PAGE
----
Food, farming and folk. A journey to a land blessed by Mother Earth
We are headed for a woodland area 20 minutes from Kisarazu proper. Just before arriving at our destination, a sky stretches out beyond a knoll that you would probably drive straight past in a car. Glimpsing over the hill, seemingly endless and dream-like fields come into eyeshot. This is “KURKKU FIELDS”, a sustainable farm and park occupying some 30ha and slap bang in the middle of nature. The landscape of solid earth imbued with colorful and bountiful nature is both dynamic and calm, and gets under your skin before you have even set foot inside. Kids play in the woods, ponds and open spaces, and people come from far and wide just to wander around taking in the architecture and artworks that are interspersed throughout the grounds.
KURKKU FIELDS is the brainchild of Takeshi Kobayashi, a stalwart musical producer and activist involved in tackling issues related to the environment, food and agriculture. Many years in the making, it is the encapsulation of his vision of how consumption and lifestyles should be in the future. Setting up an agricultural corporation ten years ago on this plot that was once a livestock ranch, he started work on clearing the land and stabilizing the soil with the aim of creating “a farmland that future generations can continue to use”. After growing organic vegetables and raising free range poultry for over nine years, the farm officially opened in November 2019.
Having acquired organic JAS certification for all 7ha of fields, Kobayashi serves up all kinds of organic vegetables in the on-site dining bar and also bakes various goodies using dough with yeast cultivated onsite.
Kisarazu City has committed to a vision of becoming an organic farming community. What is so amazing about this place -which is something of a symbol for Kisarazu – is that everything in the fields is all interconnected in a symbiotic relationship.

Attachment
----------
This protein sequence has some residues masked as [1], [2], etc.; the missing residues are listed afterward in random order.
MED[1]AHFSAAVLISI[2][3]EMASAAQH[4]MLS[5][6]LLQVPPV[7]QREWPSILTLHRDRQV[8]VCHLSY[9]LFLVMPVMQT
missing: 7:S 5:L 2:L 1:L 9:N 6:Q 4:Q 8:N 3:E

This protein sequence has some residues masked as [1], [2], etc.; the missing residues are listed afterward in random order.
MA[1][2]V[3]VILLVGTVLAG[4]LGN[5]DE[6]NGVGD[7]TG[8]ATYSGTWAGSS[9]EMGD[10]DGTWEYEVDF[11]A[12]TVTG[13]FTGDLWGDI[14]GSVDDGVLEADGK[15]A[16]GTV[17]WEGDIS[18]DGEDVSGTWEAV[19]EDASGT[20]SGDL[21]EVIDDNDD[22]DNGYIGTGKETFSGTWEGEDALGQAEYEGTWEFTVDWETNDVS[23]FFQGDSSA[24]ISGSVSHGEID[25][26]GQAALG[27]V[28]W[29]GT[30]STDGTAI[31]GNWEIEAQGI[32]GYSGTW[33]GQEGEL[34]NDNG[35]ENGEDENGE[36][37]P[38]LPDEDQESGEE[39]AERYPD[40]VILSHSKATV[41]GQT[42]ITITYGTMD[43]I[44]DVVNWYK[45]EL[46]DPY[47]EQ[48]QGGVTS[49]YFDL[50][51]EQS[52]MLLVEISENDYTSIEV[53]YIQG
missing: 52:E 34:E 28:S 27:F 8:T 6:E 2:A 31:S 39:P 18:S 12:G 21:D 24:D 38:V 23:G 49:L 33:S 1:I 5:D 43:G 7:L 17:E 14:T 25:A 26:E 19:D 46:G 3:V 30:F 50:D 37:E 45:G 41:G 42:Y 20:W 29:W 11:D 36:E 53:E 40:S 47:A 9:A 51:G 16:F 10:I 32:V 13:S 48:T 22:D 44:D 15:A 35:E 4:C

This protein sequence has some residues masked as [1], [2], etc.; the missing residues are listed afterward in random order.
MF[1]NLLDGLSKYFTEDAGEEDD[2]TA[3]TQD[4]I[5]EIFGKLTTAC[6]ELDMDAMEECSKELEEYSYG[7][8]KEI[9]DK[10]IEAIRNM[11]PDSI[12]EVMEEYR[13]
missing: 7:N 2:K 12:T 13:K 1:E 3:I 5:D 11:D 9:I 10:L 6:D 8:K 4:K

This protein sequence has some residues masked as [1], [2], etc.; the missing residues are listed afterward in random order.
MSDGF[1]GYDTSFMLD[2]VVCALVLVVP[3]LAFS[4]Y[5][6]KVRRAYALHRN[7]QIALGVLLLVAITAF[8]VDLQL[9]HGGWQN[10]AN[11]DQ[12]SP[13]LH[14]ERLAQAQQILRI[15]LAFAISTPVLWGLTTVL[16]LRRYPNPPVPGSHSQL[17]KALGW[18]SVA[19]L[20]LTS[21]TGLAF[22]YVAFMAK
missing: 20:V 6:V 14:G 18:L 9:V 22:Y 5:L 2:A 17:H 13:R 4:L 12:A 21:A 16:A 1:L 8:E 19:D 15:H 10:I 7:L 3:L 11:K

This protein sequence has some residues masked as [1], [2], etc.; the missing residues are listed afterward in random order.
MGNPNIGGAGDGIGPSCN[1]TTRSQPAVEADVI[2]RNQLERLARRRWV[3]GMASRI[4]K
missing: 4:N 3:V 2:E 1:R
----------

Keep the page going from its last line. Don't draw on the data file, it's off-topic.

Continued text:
Vegetable scraps from the restaurant are decomposed by worms together with mulch and fallen leaves, then rendered into organic fertilizer which is used around the farm. Weeping willow and waterweeds have the effect of purifying the quality of discharged water, which forms a small river that runs through the grounds. Buffalo and goat’s milk is used to make cheese, and at the processing plant for game meat built nearby, Kobayashi processes ham and bacon. Fresh eggs end up in delicious chiffon cakes and other treats, while animal excrement is composted in the manure hut. This amazing visualization of the cycle of food, farming and life is both surprising as it is educational, but the real joy comes when tasting the fantastic produce.
We meet Masafumi Ishikawa, who left his old job to become a poultry farmer, now presiding over 1500 domestically produced free range fowl which energetically peck at home-made fermented fodder containing rice, barley and soy pulp. Mozzarella this good in Japan is a genuine revelation! As we stuff our cheeks with this delicious cheese, we are told that it is down to the dedication of Mr.Hidetoshi Takeshima who reared the animals himself. Having spent time in Italy learning the real deal, he clocked up experience as a breeder in various locations before moving to KURKKU FIELDS with his family in tow.
Eating can in fact be a great vehicle for coming into contact with and sensing the cycle of life in a tangible manner. Showcasing a path to a sustainable future, KURKKU FIELDS is like nothing anywhere else and thoroughly unique to Kisarazu. There is little doubt that those who visit will leave inspired to try something similar in their own back yards.